Category Archives: Conferences
This past weekend was the Historical Novel Society Conference in Denver, Colorado and I was there. My fellow writers and I arrived Thursday evening in the mile-high city and that was the last I saw of the outdoors until Sunday night when we left the hotel for a dinner out. The interim was filled with workshops, pitches, meals, speakers, coffee klatsches, and dozens of connecting conversations with authors, wannabes, editors, and agents, all united in their desire to talk about historical fiction. Fantastic.
Right out of the gate I found I had made a mistake by not signing up for the sword-fighting extra session before the conference began. My friends raved about it. I spent the time relaxing and discovered I’m not really that good at it. Live and learn. The conference began in earnest on Friday night with a lovely dinner even though we were all packed in like berries in a box and, yes, there was a bit of smushing going on. The conference had over 450 attendees, the most ever.
Saturday morning I was in the conference lobby at 6:40 a.m. to sign up for a coffee klatsch with Sharon Kay Penman (held on Sunday morning.) The next day I got there early, the room was unavailable and SKP and I stood and talked for 15 minutes. Her books have meant so much to me that I had to tell her my joy at reading them all beginning with The Sunne in Splendour. A petite and classy lady, she was delighted with my story and we talked about her other books as well as my writing. Then ten of us sat around a conference table and asked questions of this amazing and prolific writer.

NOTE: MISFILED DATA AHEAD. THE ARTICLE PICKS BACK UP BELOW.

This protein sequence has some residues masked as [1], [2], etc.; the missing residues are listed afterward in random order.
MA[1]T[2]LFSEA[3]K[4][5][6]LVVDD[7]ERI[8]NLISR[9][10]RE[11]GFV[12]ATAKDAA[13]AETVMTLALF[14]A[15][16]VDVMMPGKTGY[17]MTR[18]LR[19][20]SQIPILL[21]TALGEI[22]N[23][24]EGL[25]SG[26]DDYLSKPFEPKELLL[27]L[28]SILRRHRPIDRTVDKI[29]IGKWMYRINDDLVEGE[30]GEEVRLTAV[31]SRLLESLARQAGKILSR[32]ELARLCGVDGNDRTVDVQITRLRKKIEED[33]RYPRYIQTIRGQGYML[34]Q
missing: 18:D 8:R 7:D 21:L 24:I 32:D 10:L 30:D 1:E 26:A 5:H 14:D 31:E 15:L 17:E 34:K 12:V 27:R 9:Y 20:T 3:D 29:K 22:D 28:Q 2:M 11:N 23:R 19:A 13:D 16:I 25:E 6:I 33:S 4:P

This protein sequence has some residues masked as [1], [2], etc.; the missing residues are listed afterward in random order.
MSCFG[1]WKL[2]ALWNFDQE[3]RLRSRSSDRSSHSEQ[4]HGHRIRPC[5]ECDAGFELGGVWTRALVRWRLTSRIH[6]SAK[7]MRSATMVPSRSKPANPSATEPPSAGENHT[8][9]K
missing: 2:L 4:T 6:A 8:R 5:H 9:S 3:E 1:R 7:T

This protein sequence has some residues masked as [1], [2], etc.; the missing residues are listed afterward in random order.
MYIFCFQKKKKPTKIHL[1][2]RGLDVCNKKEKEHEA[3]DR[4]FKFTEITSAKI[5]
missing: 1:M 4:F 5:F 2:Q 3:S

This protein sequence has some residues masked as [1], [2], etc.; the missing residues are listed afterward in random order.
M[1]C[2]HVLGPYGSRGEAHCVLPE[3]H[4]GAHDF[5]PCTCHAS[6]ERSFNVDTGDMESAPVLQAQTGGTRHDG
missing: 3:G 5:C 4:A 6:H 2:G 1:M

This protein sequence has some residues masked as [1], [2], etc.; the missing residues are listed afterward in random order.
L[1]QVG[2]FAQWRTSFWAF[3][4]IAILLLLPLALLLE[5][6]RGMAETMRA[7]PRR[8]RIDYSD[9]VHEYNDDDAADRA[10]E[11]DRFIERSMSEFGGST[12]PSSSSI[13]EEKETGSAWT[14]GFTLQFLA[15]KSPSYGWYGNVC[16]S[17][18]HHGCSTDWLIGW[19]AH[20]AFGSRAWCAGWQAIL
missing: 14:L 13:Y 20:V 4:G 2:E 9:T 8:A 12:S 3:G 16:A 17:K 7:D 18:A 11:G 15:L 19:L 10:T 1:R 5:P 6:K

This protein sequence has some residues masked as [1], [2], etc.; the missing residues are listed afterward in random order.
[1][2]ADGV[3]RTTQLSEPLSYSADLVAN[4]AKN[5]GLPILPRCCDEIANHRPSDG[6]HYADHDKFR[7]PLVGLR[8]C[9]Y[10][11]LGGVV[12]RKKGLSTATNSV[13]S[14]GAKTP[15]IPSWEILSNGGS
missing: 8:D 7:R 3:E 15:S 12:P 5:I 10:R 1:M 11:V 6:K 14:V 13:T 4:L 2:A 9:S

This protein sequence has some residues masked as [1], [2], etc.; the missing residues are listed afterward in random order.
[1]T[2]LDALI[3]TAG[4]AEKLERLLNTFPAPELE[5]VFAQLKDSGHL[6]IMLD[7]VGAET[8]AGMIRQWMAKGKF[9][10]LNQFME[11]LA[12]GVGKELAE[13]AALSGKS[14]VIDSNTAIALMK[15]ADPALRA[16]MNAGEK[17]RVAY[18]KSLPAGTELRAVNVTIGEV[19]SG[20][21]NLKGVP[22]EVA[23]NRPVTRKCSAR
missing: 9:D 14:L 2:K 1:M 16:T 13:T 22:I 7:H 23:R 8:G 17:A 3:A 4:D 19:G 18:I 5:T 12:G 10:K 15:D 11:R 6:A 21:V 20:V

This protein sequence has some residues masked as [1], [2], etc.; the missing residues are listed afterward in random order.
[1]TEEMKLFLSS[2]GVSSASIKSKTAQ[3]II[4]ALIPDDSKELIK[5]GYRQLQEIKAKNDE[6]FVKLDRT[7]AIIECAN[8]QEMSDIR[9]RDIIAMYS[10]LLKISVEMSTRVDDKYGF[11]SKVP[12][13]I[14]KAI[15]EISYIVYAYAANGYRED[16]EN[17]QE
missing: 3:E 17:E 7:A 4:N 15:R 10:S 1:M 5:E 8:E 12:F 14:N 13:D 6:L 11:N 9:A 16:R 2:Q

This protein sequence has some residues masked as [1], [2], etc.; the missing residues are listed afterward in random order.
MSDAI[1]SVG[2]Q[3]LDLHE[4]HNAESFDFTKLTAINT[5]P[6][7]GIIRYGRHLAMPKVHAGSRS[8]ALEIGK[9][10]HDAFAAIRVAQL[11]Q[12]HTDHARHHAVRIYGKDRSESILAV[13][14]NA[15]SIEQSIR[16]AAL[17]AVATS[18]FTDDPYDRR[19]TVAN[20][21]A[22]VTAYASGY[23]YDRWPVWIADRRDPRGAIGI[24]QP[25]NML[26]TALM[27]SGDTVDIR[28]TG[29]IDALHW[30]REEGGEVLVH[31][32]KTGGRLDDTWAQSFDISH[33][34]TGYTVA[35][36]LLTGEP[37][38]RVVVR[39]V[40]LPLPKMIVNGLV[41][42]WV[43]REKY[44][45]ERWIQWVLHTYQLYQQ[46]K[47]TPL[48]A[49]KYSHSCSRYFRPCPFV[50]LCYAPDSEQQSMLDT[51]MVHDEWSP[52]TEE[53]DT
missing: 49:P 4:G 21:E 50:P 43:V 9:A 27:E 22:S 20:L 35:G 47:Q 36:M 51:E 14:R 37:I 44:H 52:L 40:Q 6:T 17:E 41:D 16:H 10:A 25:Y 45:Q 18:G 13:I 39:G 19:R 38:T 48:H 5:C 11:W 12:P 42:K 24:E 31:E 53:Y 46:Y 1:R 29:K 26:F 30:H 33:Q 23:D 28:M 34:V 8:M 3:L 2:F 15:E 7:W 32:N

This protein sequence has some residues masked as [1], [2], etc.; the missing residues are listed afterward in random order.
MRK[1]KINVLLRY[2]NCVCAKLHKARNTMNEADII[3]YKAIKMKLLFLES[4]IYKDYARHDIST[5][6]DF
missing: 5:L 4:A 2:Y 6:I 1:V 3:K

Although I’m very happy being an Indie author, I had signed up to pitch two agents just to investigate the other side. I glanced across the room while I was waiting for my turn to pitch and saw three waiting pitchers sitting side by side outside an agent’s door. Their faces–indeed their whole bodies–were completely frozen in fear. I’m so glad to have reached the stage where I take these things in stride.
My session went well and I’ll have more on that in a later post.
One of the workshops I attended had Sharon Kay Penman, Margaret George and Anne Easter Smith whose treasured books are all on my shelf as mementos of fabulous reads I’ve enjoyed. Imagine a panel with all three of them discussing Damsels to the Rescue: Reviving the Male Protagonist. Ably hosted by author David Blixt of sword fighting fame (pictured below) the session was quite informative although I don’t really worry about whether my protagonists are male or female, just whether they are compelling.
My other Canadian author friends, Sally Moore, Karen Martindale, and Cryssa Bazos were at the conference, too, as well as Hana Samek Norton, who returns frequently to Canada although she now lives in the U.S. Having this group along doubled the fun as we could revel in each other’s success. We were often referred to as the Canadian contingent and one person on the elevator caught me for using the giveaway “eh” phrase. Funny.
Next week’s post will complete the HNS review with more pictures and even Diana Gabaldon. Come back and join me, please. :-)
For All Lovers of Historical Fiction!
Book Two in The Loyalist Trilogy!